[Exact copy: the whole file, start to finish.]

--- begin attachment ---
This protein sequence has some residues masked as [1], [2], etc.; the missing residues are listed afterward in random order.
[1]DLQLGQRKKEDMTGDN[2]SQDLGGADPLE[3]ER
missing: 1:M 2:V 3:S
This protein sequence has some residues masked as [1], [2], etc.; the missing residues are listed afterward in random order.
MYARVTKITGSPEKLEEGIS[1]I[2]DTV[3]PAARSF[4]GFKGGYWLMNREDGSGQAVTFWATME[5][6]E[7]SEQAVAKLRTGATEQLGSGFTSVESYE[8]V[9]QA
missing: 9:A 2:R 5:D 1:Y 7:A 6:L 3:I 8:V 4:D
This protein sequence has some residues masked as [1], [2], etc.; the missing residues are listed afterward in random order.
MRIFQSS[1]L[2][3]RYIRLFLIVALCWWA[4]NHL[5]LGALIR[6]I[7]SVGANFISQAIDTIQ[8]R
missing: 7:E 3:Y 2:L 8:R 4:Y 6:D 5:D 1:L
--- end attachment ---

This protein sequence has some residues masked as [1], [2], etc.; the missing residues are listed afterward in random order.
[1]DLQLGQRKKEDMTGDN[2]SQDLGGADPLE[3]ER
missing: 1:M 2:V 3:S
This protein sequence has some residues masked as [1], [2], etc.; the missing residues are listed afterward in random order.
MYARVTKITGSPEKLEEGIS[1]I[2]DTV[3]PAARSF[4]GFKGGYWLMNREDGSGQAVTFWATME[5][6]E[7]SEQAVAKLRTGATEQLGSGFTSVESYE[8]V[9]QA
missing: 9:A 2:R 5:D 1:Y 7:A 6:L 3:I 8:V 4:D
This protein sequence has some residues masked as [1], [2], etc.; the missing residues are listed afterward in random order.
MRIFQSS[1]L[2][3]RYIRLFLIVALCWWA[4]NHL[5]LGALIR[6]I[7]SVGANFISQAIDTIQ[8]R
missing: 7:E 3:Y 2:L 8:R 4:Y 6:D 5:D 1:L